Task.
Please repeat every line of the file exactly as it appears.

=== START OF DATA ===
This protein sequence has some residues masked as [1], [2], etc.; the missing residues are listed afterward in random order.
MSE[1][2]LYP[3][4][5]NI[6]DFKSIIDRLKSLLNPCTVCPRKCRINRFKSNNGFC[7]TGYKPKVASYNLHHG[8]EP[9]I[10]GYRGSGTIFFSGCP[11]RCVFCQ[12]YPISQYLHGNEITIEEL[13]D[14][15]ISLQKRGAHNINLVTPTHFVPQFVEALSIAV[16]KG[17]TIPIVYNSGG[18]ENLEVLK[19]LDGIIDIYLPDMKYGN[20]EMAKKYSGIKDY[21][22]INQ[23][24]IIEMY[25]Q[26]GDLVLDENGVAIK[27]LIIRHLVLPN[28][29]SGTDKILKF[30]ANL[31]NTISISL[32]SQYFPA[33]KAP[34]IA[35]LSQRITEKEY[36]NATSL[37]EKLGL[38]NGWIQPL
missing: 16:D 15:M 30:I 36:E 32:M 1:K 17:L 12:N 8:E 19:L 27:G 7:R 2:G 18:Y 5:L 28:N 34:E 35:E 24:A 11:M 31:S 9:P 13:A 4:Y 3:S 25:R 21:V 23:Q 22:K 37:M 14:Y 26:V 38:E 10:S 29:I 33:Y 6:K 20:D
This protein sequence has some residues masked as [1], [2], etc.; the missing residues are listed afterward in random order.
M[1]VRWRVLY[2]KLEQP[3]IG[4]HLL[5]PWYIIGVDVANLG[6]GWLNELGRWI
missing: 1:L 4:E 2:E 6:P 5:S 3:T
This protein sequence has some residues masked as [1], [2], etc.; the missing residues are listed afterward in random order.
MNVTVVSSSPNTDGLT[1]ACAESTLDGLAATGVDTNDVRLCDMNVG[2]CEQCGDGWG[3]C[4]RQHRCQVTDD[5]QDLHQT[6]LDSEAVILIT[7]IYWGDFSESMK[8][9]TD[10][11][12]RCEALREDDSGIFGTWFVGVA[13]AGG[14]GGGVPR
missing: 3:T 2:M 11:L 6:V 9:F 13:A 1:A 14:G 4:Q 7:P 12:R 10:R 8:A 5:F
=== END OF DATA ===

This protein sequence has some residues masked as [1], [2], etc.; the missing residues are listed afterward in random order.
MSE[1][2]LYP[3][4][5]NI[6]DFKSIIDRLKSLLNPCTVCPRKCRINRFKSNNGFC[7]TGYKPKVASYNLHHG[8]EP[9]I[10]GYRGSGTIFFSGCP[11]RCVFCQ[12]YPISQYLHGNEITIEEL[13]D[14][15]ISLQKRGAHNINLVTPTHFVPQFVEALSIAV[16]KG[17]TIPIVYNSGG[18]ENLEVLK[19]LDGIIDIYLPDMKYGN[20]EMAKKYSGIKDY[21][22]INQ[23][24]IIEMY[25]Q[26]GDLVLDENGVAIK[27]LIIRHLVLPN[28][29]SGTDKILKF[30]ANL[31]NTISISL[32]SQYFPA[33]KAP[34]IA[35]LSQRITEKEY[36]NATSL[37]EKLGL[38]NGWIQPL
missing: 16:D 15:M 30:I 36:E 32:M 1:K 17:L 12:N 8:E 19:L 27:G 7:R 2:G 18:Y 5:L 28:N 34:E 35:E 24:A 11:M 31:S 9:P 13:A 4:Y 3:S 25:R 21:V 23:Q 22:K 37:M 14:Y 26:V 38:E 10:S 29:I 33:Y 6:K 20:D
This protein sequence has some residues masked as [1], [2], etc.; the missing residues are listed afterward in random order.
M[1]VRWRVLY[2]KLEQP[3]IG[4]HLL[5]PWYIIGVDVANLG[6]GWLNELGRWI
missing: 1:L 4:E 2:E 6:P 5:S 3:T
This protein sequence has some residues masked as [1], [2], etc.; the missing residues are listed afterward in random order.
MNVTVVSSSPNTDGLT[1]ACAESTLDGLAATGVDTNDVRLCDMNVG[2]CEQCGDGWG[3]C[4]RQHRCQVTDD[5]QDLHQT[6]LDSEAVILIT[7]IYWGDFSESMK[8][9]TD[10][11][12]RCEALREDDSGIFGTWFVGVA[13]AGG[14]GGGVPR
missing: 3:T 2:M 11:L 6:V 9:F 13:A 1:A 14:G 4:Q 7:P 12:R 10:R 8:A 5:F